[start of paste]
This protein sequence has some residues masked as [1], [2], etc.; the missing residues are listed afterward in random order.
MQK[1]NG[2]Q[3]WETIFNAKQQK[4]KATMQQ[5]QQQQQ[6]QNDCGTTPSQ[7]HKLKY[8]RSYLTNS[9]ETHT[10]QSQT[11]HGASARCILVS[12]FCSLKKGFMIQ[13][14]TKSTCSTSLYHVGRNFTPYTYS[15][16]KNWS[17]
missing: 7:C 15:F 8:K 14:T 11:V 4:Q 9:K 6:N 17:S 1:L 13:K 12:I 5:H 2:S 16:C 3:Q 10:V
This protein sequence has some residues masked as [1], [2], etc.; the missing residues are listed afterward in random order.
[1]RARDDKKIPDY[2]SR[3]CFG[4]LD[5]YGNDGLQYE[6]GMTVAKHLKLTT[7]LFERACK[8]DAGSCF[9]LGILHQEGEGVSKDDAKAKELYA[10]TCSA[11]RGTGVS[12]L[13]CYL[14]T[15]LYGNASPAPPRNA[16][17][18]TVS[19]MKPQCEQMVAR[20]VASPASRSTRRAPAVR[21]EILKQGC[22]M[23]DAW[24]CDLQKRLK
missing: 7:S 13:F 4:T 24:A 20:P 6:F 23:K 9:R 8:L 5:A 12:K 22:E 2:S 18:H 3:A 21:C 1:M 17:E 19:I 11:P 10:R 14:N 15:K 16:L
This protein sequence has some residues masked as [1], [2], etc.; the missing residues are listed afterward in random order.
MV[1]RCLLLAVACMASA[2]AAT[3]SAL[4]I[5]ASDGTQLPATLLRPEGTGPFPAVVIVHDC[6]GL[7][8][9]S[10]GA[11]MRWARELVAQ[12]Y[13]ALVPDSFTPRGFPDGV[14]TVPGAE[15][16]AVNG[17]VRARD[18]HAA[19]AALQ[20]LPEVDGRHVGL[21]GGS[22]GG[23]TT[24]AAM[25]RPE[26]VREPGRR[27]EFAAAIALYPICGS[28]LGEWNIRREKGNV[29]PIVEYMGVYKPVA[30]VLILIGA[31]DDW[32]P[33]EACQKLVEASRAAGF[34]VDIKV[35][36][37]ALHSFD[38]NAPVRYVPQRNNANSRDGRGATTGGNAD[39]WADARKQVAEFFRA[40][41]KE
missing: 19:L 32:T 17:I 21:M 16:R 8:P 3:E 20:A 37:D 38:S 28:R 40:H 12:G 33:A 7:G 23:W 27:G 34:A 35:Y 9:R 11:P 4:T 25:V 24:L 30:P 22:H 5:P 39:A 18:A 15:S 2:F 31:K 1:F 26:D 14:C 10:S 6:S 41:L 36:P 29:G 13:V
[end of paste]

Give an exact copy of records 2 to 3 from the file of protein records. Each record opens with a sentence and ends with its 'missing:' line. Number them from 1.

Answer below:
This protein sequence has some residues masked as [1], [2], etc.; the missing residues are listed afterward in random order.
[1]RARDDKKIPDY[2]SR[3]CFG[4]LD[5]YGNDGLQYE[6]GMTVAKHLKLTT[7]LFERACK[8]DAGSCF[9]LGILHQEGEGVSKDDAKAKELYA[10]TCSA[11]RGTGVS[12]L[13]CYL[14]T[15]LYGNASPAPPRNA[16][17][18]TVS[19]MKPQCEQMVAR[20]VASPASRSTRRAPAVR[21]EILKQGC[22]M[23]DAW[24]CDLQKRLK
missing: 7:S 13:F 4:T 24:A 20:P 6:F 23:K 9:R 8:L 5:A 12:K 22:E 2:S 18:H 3:A 21:C 1:M 17:E 19:I 11:P 10:R 14:N 15:K 16:L
This protein sequence has some residues masked as [1], [2], etc.; the missing residues are listed afterward in random order.
MV[1]RCLLLAVACMASA[2]AAT[3]SAL[4]I[5]ASDGTQLPATLLRPEGTGPFPAVVIVHDC[6]GL[7][8][9]S[10]GA[11]MRWARELVAQ[12]Y[13]ALVPDSFTPRGFPDGV[14]TVPGAE[15][16]AVNG[17]VRARD[18]HAA[19]AALQ[20]LPEVDGRHVGL[21]GGS[22]GG[23]TT[24]AAM[25]RPE[26]VREPGRR[27]EFAAAIALYPICGS[28]LGEWNIRREKGNV[29]PIVEYMGVYKPVA[30]VLILIGA[31]DDW[32]P[33]EACQKLVEASRAAGF[34]VDIKV[35][36][37]ALHSFD[38]NAPVRYVPQRNNANSRDGRGATTGGNAD[39]WADARKQVAEFFRA[40][41]KE
missing: 19:L 32:T 17:I 21:M 16:R 8:P 3:E 20:A 37:D 38:S 28:R 40:H 12:G 33:A 7:G 23:W 27:G 34:A 35:Y 9:R 11:P 4:T 25:V 24:L 30:P 22:H 5:P 39:A 18:A 15:S 2:F 31:K 1:F 26:D 14:C 10:S 6:S 41:L 36:P 29:G 13:V